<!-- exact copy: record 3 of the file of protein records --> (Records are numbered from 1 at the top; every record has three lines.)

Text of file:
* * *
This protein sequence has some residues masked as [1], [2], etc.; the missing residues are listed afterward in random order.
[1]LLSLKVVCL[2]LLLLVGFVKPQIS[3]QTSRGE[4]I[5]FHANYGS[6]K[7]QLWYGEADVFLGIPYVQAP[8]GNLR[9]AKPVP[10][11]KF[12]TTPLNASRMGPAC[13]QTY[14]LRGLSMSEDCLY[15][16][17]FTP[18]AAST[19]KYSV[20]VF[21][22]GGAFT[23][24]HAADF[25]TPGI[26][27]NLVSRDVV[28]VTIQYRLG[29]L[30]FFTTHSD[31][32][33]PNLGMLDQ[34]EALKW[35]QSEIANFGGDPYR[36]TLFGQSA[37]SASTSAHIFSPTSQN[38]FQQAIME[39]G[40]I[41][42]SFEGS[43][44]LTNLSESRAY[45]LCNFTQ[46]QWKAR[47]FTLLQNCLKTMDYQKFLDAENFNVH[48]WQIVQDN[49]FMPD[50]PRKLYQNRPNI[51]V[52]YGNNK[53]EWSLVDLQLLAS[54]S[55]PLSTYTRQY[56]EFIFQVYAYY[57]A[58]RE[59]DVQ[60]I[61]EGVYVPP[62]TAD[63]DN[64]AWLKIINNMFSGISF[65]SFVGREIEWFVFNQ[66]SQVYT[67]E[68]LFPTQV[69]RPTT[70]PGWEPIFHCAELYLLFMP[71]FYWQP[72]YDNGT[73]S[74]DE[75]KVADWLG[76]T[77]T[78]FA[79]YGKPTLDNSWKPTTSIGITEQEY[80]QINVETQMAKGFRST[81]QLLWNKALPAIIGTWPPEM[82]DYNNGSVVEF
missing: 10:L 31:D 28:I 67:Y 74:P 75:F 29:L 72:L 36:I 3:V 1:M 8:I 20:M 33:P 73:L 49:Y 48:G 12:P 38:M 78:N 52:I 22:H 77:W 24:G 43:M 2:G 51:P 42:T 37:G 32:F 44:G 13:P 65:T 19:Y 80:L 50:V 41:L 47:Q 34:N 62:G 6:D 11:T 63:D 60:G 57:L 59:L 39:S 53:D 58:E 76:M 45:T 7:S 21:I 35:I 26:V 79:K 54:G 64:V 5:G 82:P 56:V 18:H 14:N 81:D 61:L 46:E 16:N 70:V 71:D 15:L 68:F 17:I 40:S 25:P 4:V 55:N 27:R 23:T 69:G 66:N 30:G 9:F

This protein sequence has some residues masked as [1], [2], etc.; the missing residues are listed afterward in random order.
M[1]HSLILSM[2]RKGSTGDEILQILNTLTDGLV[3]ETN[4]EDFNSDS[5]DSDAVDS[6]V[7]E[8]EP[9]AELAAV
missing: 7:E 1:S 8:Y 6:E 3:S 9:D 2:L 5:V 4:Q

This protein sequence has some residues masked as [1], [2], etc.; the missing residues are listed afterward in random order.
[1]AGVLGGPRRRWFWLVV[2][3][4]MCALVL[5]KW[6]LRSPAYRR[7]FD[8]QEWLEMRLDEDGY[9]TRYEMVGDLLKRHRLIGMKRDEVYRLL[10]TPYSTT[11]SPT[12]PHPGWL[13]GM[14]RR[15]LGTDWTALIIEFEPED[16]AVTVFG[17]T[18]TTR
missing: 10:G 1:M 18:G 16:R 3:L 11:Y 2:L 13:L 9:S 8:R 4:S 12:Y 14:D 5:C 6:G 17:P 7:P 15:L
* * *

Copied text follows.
This protein sequence has some residues masked as [1], [2], etc.; the missing residues are listed afterward in random order.
[1]AGVLGGPRRRWFWLVV[2][3][4]MCALVL[5]KW[6]LRSPAYRR[7]FD[8]QEWLEMRLDEDGY[9]TRYEMVGDLLKRHRLIGMKRDEVYRLL[10]TPYSTT[11]SPT[12]PHPGWL[13]GM[14]RR[15]LGTDWTALIIEFEPED[16]AVTVFG[17]T[18]TTR
missing: 10:G 1:M 18:G 16:R 3:L 11:Y 2:L 13:L 9:S 8:R 4:S 12:Y 14:D 5:C 6:G 17:P 7:P 15:L